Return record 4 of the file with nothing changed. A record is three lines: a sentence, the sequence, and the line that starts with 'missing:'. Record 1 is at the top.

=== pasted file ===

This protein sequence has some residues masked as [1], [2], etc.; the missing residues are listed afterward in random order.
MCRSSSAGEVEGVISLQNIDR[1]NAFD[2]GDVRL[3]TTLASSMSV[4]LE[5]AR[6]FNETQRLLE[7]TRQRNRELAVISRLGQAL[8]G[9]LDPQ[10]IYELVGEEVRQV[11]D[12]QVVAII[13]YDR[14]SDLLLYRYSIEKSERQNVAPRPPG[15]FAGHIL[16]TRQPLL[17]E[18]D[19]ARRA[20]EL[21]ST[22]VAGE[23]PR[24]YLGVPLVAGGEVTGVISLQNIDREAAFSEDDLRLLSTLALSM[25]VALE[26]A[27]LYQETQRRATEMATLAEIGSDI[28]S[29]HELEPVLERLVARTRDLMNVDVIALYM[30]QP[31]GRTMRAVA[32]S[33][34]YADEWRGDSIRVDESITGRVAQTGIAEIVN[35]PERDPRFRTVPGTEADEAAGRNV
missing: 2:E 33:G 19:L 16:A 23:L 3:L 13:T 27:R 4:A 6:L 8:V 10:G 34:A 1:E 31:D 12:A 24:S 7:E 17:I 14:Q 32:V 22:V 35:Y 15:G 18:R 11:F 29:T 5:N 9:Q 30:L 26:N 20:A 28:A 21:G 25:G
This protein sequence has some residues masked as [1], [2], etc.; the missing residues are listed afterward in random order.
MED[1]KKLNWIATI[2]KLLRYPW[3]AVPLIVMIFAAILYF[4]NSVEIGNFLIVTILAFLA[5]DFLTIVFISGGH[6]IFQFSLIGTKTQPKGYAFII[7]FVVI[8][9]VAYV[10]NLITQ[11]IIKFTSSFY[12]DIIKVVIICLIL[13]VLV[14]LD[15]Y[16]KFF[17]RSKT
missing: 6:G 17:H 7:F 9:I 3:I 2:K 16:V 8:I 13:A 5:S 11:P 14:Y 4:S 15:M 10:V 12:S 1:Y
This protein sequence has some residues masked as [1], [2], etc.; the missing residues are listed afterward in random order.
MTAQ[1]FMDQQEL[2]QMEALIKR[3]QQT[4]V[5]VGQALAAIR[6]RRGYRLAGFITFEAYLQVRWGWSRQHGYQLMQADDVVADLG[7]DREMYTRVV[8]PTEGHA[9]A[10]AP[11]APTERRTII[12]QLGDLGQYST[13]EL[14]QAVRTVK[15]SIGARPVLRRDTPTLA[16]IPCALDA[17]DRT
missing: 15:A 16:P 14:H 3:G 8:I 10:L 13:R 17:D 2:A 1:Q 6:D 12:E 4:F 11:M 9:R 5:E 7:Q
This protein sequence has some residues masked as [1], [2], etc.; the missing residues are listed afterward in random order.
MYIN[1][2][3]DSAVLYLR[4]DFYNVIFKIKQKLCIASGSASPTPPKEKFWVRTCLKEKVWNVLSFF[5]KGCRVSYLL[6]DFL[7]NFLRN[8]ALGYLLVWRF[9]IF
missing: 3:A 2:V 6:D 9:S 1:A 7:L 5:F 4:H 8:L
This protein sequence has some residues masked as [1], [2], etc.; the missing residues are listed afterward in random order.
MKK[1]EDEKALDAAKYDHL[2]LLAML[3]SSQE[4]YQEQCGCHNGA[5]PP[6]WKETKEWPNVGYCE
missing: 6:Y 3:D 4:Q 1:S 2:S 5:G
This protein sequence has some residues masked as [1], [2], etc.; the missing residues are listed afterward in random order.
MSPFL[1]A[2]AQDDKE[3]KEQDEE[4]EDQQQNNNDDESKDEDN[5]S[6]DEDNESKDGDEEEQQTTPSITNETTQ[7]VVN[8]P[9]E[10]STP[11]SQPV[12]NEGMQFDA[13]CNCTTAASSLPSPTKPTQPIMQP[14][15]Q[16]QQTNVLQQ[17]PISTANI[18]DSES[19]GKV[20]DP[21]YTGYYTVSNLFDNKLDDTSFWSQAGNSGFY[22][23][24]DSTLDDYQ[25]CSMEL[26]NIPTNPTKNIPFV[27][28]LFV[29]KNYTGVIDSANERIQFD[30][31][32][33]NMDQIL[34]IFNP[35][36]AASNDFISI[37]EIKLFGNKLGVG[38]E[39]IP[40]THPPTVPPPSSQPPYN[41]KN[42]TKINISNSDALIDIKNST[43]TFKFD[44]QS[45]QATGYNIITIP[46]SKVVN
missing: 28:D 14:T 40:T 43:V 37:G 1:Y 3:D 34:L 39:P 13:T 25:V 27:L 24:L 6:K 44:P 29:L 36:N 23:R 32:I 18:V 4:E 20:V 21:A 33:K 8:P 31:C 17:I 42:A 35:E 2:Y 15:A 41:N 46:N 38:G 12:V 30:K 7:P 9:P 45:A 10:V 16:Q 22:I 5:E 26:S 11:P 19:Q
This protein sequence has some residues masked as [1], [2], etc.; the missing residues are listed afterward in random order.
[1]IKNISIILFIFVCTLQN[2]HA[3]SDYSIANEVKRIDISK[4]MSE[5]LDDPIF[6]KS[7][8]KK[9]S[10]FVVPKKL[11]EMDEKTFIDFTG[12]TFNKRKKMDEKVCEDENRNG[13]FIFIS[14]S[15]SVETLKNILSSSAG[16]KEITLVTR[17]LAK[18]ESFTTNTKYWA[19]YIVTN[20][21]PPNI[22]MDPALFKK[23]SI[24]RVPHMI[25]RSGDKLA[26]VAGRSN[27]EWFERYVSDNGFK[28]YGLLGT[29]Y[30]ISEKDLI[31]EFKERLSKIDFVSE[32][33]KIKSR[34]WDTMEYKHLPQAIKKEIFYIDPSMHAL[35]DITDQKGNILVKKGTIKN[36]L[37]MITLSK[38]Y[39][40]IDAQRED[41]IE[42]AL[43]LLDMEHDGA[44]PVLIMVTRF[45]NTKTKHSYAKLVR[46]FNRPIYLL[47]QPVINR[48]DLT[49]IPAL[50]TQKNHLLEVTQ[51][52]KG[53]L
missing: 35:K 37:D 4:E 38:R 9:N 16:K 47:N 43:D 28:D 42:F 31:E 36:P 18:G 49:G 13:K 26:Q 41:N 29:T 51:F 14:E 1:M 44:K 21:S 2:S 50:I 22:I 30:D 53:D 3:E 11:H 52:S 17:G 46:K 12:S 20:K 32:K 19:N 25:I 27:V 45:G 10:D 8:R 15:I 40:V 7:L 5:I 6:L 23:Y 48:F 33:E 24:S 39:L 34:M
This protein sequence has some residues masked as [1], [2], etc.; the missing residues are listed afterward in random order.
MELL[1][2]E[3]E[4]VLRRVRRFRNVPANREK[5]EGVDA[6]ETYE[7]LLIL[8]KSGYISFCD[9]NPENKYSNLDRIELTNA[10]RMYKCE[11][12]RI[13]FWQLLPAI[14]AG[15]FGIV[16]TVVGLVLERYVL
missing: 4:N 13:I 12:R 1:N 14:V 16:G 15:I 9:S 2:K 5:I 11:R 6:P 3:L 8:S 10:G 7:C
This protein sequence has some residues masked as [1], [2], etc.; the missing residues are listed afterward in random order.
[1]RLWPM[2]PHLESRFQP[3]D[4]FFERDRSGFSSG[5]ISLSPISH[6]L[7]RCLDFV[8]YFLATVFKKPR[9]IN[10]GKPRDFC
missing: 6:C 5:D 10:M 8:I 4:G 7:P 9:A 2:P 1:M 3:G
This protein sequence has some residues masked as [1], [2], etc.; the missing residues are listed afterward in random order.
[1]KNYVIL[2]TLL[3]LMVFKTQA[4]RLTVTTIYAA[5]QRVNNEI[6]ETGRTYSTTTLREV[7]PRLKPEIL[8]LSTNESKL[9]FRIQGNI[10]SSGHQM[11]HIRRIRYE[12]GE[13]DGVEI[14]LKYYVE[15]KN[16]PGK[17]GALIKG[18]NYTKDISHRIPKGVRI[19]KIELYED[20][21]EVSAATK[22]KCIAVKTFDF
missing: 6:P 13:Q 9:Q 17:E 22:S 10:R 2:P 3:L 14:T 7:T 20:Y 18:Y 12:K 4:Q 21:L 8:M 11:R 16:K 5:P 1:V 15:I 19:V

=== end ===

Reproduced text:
This protein sequence has some residues masked as [1], [2], etc.; the missing residues are listed afterward in random order.
MYIN[1][2][3]DSAVLYLR[4]DFYNVIFKIKQKLCIASGSASPTPPKEKFWVRTCLKEKVWNVLSFF[5]KGCRVSYLL[6]DFL[7]NFLRN[8]ALGYLLVWRF[9]IF
missing: 3:A 2:V 6:D 9:S 1:A 7:L 5:F 4:H 8:L